The “Keep It Simple, Stupid” (KISS) engineering design principle gets lots of homage and plaudits, but is often ignored in practice. I'm going to add my two cents to the story and upgrade the KISS principle itself.
My version, called “Keep It Simple to Start” or KISS+, has the objective that every consumer product be designed so it works, at least at a basic level, when you turn it on. Maybe the user would have to enter one small piece of configuration data, but that should be it.
What prompted this revised principle is my recent experience of putting a new, basic burglar alarm in the house. The previous unit died after 25 years of reliable service; it had a very basic microcontroller supported by some logic and analog ICs. I went on line, found a functionally similar entry-level unit that seemed a good fit, and placed my order. The $100 system price was a good deal, especially since the existing unit was $159 in 1983!
But it is more than a good deal, and that's the problem. It's programmable in every respect. Every I/O point, timing, action, and reporting function is user defined (meaning software determined) via a complex series of keystrokes. In contrast, the older unit just had a few jumper wires that allowed me to make a few choices, and that was the end of it.
Yet that lack of flexibility, and mostly pre-set operation, was also the good part. Within a minute of powering up the old unit, I could easily tell that the unit was working, and working the way I intended. In contrast, getting any sort of basic functioning from the new unit takes several hours. If you're not careful, you can overwrite the master code, and never be able to get back into the programming mode.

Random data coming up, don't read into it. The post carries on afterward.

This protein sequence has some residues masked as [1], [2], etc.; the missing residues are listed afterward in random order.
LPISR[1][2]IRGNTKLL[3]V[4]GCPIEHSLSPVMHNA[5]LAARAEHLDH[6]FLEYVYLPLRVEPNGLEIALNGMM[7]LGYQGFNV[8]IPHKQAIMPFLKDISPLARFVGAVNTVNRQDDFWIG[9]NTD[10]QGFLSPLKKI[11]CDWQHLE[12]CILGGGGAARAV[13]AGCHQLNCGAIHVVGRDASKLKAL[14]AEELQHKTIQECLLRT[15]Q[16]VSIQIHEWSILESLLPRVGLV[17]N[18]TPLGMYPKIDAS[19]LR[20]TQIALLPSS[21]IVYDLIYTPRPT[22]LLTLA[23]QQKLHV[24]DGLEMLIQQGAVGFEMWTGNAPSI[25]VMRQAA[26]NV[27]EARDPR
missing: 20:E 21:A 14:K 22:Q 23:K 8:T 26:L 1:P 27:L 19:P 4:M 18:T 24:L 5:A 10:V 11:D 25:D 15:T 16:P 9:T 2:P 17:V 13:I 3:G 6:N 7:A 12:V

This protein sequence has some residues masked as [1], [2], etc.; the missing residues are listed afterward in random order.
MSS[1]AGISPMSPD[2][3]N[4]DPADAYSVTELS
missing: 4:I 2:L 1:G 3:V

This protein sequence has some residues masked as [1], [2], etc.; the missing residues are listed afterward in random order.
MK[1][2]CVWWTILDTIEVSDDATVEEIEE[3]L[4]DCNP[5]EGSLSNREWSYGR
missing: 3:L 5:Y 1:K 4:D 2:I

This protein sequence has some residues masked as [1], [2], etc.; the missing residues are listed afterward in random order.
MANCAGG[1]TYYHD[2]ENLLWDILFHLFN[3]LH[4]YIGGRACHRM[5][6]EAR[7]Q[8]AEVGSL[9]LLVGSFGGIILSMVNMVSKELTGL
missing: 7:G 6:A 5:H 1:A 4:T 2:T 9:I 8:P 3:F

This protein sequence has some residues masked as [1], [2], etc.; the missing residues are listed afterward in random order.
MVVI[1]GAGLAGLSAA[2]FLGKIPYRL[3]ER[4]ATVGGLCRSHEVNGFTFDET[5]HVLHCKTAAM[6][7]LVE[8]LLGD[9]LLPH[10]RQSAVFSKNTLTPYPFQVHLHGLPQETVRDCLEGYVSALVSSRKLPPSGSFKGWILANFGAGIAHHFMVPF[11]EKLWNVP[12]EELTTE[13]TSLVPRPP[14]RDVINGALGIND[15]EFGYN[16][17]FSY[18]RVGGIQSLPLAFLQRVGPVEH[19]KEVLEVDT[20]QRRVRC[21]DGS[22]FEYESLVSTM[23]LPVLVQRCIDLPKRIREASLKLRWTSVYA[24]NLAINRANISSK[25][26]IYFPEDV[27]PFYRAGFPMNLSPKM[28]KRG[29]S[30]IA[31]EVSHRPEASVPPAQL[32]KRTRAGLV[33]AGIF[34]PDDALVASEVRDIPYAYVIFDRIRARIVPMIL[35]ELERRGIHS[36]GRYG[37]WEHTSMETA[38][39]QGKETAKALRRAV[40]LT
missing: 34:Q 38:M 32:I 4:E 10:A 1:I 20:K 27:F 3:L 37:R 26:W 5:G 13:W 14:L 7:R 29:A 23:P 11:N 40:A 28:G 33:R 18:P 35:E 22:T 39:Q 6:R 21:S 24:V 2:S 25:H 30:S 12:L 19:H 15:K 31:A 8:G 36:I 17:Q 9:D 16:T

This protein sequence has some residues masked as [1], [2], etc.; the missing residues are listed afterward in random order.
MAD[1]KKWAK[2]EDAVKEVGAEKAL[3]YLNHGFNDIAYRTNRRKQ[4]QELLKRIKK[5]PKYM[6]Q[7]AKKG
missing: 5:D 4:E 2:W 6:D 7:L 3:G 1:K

It's the reality that afflicts too many “programmable” products: you can't get them to do much of anything right until you have them set to do almost everything right. And that's the problem.
Lest you think that I am being a Luddite saying that “hardwired is good, programmable is bad”, that is not the case. Good design transcends the mode of implementation. Look at Excel and its forerunner, the legendry Visicalc from Dan Bricklin and Bob Frankston, which are wonderful examples of application software. Their beauty is that you don't have to know a lot about them to start using them. You can do basic operations right away, with no need to first define, configure, know your preferences, or even read the manual.
Then as you use Excel a little more, you realize you'd like to use a specific numerical format, layout, or capability, and you invoke it as you need it. The “start quickly, then only add as needed” design approach is what more products should offer. And there is no good technical reason that most don't.
Bill Schweber , Site Editor, Planet Analog